There was Ate. She was behind me when we were walking you to your burial. She offered me a bottle of water along the way for she knew how tired we were becoming. As she handled me the bottle, I barely looked into her eyes yet I was able to see she was crying a lot too. But I hadn’t heard her wail even once. It was maybe because, as the eldest, she was trying to be strong for us her siblings. Well, I guess no one had to try to be strong. I guess too that we were all vulnerable before a death of a loved one.

There was Bebe Boy. Inside the church, all he did was cry (since minute one!).I did not know this boy before your funeral. One could say we were total strangers. But when I saw him cry so hard and wail, I felt the immediate need to comfort him. He, after all, was my brother. It did not matter who his father was; all that’s important was I was her Ate. I embraced him. Tight. I wanted to make him feel okay and say everything’s gonna be alright. Well, I didn’t say that. But I knew he understood me. He sure did.

There was Mama. She was thanking you for paving the way for a reunion, a reunion of a broken family. She was thanking you for giving us the opportunity to be together again even if it lasted for just a short while during your funeral. You were so unfair! You allowed me and Ate to hug Mama again but you did not allow us to hug you. You were mean. But kidding aside, we owed you bigtime!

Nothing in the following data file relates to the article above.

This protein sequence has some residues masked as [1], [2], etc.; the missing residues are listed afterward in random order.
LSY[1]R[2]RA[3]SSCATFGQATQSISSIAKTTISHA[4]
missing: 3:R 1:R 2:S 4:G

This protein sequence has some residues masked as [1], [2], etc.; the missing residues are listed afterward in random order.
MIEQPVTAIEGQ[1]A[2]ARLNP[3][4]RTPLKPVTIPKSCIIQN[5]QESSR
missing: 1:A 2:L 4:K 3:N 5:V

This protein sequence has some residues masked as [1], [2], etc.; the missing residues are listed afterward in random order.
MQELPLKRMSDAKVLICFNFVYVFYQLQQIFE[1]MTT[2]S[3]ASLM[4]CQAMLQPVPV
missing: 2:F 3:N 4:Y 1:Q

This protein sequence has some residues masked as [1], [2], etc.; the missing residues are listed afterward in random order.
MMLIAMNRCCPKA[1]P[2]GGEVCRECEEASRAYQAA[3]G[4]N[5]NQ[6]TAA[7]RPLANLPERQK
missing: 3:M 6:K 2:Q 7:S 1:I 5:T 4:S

There was the shirt. Designed especially for you, it said “We ❤ Papang”.

There were your children. SilaTita and sila Tito.There were their children, mgapinsannamin. There were your siblings, their children, and their children’s children. There was everyone. Damp under the rain, they were all mourning. Yet they, we, all celebrated your existence and its beautiful end.

There was Mamang. Her hug so tight and her kiss so sincere tickled my soul. I always knew my eyes were hers. As I stared at her staring at you, all the memories came rushing back to me. My two or three year old self (if my memory serves me right) was eating, sleeping, and playing with you and Mamang, my beautiful lolo and lola. I was sorry if I could not do anything to stop her crying but to hug her and hold her hand. But I was proud of myself that I had promised her I would visit more often. This time, I would set aside those immortal loads of work. I would not want to regret again for things I had not done. Not anymore.

Then there was you. Sleeping. Resting I should say. You were at peace. I knew you were also pained seeing all of us grieve. We were sorry for this was all we knew to express how we needed you, how we treasured you. But Papang, each of us meant what’s on the shirt we were wearing. We did. We have. We do and we always will.

Magpahinga nang mabuti, Papang, ha? Goodnight.